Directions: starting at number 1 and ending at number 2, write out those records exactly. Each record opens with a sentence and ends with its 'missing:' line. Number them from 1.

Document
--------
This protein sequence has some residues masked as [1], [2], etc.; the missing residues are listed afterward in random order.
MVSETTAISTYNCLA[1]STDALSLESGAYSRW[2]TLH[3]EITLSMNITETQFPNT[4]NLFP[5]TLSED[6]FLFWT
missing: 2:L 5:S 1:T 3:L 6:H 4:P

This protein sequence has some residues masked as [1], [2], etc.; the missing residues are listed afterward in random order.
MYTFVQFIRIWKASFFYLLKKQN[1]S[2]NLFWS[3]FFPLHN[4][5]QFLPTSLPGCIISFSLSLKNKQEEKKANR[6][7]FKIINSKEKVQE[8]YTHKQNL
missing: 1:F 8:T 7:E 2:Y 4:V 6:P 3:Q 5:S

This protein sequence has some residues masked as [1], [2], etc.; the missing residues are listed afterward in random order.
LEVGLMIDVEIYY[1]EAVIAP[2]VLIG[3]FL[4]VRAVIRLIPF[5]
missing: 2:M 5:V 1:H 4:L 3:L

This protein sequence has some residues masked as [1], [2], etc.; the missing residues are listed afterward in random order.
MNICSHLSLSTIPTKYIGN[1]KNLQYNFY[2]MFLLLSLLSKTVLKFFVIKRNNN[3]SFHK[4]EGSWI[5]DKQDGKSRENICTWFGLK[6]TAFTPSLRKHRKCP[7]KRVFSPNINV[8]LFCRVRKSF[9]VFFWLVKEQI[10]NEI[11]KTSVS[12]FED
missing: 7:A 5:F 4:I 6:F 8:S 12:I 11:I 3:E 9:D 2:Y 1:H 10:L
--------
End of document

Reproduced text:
This protein sequence has some residues masked as [1], [2], etc.; the missing residues are listed afterward in random order.
MVSETTAISTYNCLA[1]STDALSLESGAYSRW[2]TLH[3]EITLSMNITETQFPNT[4]NLFP[5]TLSED[6]FLFWT
missing: 2:L 5:S 1:T 3:L 6:H 4:P

This protein sequence has some residues masked as [1], [2], etc.; the missing residues are listed afterward in random order.
MYTFVQFIRIWKASFFYLLKKQN[1]S[2]NLFWS[3]FFPLHN[4][5]QFLPTSLPGCIISFSLSLKNKQEEKKANR[6][7]FKIINSKEKVQE[8]YTHKQNL
missing: 1:F 8:T 7:E 2:Y 4:V 6:P 3:Q 5:S